Quidditch Clubs meets in preparation for Harry Potter movie release

Quidditch Clubs meets in preparation for Harry Potter movie release

Hailey Edelstein ('12)/Eastside News/Features Editor and Lindsey DuBoff ('12)/Eastside Opinions Editor


Cherry Hill East’s Quidditch club met today after school in C317 in honor of the release of Harry Potter and the Deathly Hallows, at midnight.

For those unfamiliar with the fictional sport from the Harry Potter series, Quidditch consists

of two teams of seven. Each team has three chasers who have a ball called the quaffle and try to score on the opposing team’s hoops. Each team also has two beaters who use two balls, known as bludgers, to hit people on the opposing team that are carrying the quaffle. If a person is hit, the player must drop the quaffle and take a lap around the court. The game ends when the seeker (one on each team) successfully catches the snitch—which is taped on a person’s back.

Each member has a favorite position, but chaser and keeper were the top favorites, followed by snitch, beater and seeker.

Rachel Romm (’11) is always the referee and overrules any arguments in the game. “The game can’t go on without me,” said Romm.

The game is usually played on the tennis courts or on a field just for fun.

Despite the fact that East’s Chemistry club met across the hall in C318, Quidditch club had a great turnout with close to 25 members.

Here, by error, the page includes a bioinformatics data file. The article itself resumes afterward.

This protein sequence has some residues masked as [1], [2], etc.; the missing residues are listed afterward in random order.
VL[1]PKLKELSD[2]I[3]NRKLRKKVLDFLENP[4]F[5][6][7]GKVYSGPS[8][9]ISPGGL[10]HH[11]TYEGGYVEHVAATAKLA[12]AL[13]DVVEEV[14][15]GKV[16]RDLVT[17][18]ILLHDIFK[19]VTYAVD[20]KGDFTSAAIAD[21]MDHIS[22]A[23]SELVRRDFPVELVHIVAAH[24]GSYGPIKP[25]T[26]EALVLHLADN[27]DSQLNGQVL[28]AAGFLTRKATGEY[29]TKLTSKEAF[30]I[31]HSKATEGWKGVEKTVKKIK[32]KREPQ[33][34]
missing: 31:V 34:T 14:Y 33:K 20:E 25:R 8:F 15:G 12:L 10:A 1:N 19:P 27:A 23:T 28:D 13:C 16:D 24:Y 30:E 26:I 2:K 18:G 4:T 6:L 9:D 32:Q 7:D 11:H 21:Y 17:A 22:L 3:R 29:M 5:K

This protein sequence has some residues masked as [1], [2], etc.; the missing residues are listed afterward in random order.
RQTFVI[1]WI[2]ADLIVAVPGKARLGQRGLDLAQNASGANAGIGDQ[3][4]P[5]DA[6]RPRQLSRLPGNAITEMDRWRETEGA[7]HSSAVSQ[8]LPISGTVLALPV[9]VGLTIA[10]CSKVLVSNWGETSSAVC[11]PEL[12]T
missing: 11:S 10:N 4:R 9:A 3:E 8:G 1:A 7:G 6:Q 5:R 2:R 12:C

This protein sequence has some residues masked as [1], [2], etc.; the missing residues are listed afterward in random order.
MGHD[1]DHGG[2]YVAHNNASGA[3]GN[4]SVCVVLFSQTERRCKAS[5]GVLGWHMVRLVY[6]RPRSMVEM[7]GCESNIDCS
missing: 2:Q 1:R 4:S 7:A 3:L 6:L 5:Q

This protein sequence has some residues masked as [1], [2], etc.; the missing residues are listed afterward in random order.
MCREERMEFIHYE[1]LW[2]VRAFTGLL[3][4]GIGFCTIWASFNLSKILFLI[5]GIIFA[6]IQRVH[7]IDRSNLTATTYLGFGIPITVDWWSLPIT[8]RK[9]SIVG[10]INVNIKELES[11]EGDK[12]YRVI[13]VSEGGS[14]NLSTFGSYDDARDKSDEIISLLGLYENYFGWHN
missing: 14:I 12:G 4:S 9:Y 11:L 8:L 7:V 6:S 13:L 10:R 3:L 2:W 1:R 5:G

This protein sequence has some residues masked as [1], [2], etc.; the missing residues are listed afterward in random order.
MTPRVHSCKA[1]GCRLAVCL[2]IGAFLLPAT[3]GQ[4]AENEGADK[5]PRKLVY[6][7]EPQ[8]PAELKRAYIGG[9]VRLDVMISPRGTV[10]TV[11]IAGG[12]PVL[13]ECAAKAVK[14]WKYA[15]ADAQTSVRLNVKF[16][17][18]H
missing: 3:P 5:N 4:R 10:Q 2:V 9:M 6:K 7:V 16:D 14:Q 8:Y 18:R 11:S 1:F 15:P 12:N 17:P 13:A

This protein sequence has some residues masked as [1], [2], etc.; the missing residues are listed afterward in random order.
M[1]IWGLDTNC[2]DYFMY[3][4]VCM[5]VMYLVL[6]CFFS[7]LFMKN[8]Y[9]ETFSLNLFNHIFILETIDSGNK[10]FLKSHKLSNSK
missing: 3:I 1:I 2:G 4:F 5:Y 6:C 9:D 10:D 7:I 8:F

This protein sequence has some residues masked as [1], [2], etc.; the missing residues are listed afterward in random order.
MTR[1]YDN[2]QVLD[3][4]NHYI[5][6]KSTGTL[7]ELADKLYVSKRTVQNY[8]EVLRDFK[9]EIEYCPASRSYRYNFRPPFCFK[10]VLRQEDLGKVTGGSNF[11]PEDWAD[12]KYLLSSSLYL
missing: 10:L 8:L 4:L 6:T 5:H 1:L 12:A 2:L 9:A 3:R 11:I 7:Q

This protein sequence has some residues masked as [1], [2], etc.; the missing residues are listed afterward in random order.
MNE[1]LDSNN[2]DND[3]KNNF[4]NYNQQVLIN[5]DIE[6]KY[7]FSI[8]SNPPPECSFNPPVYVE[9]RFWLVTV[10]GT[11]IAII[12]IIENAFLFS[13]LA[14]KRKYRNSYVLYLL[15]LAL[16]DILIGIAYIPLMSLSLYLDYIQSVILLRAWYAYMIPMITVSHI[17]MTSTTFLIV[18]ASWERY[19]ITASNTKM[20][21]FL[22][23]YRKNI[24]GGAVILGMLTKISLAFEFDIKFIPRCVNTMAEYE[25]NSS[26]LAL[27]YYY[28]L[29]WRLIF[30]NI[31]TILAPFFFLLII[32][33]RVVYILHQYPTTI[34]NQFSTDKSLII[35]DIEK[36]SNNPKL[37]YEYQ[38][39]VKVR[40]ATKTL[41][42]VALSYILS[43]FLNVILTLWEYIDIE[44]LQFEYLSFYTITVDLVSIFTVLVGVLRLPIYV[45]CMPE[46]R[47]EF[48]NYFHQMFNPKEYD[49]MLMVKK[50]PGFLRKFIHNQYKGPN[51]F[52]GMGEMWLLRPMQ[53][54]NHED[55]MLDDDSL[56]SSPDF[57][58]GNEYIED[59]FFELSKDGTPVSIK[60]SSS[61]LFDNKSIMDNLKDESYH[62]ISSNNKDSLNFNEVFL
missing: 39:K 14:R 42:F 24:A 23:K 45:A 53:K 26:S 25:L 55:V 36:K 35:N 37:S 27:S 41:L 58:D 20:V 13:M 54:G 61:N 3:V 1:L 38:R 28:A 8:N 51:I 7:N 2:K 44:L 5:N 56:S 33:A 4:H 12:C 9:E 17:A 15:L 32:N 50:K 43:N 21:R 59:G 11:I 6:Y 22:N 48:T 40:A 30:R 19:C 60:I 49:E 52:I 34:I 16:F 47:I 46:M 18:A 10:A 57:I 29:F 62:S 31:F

Presidents Vivian Qin (’11) and Allison King (’11) planned the meeting for today because of the seventh movie’s release.

“It’s like a psych party,” said King.

“We wanted to get everyone psyched for the movie,” said Qin. “[We made] this week Harry Potter week so everyday we wore something Harry Potter related.” Qin and King also quizzed each other on Harry Potter quotes throughout the week.

Active member Ashley Rivera (’11) said, “I bought a [Gryffindor] shirt, reread the book, and I came [to the meeting] to prepare myself.”

King also reread the seventh book this past week.

“I just didn’t sleep as much,” said King.

King also said she doesn’t think the movie will live up to the book but it will still be worth watching.

“I think it’ll be truer than the others have been,” said club member Mina Zakhary (’11).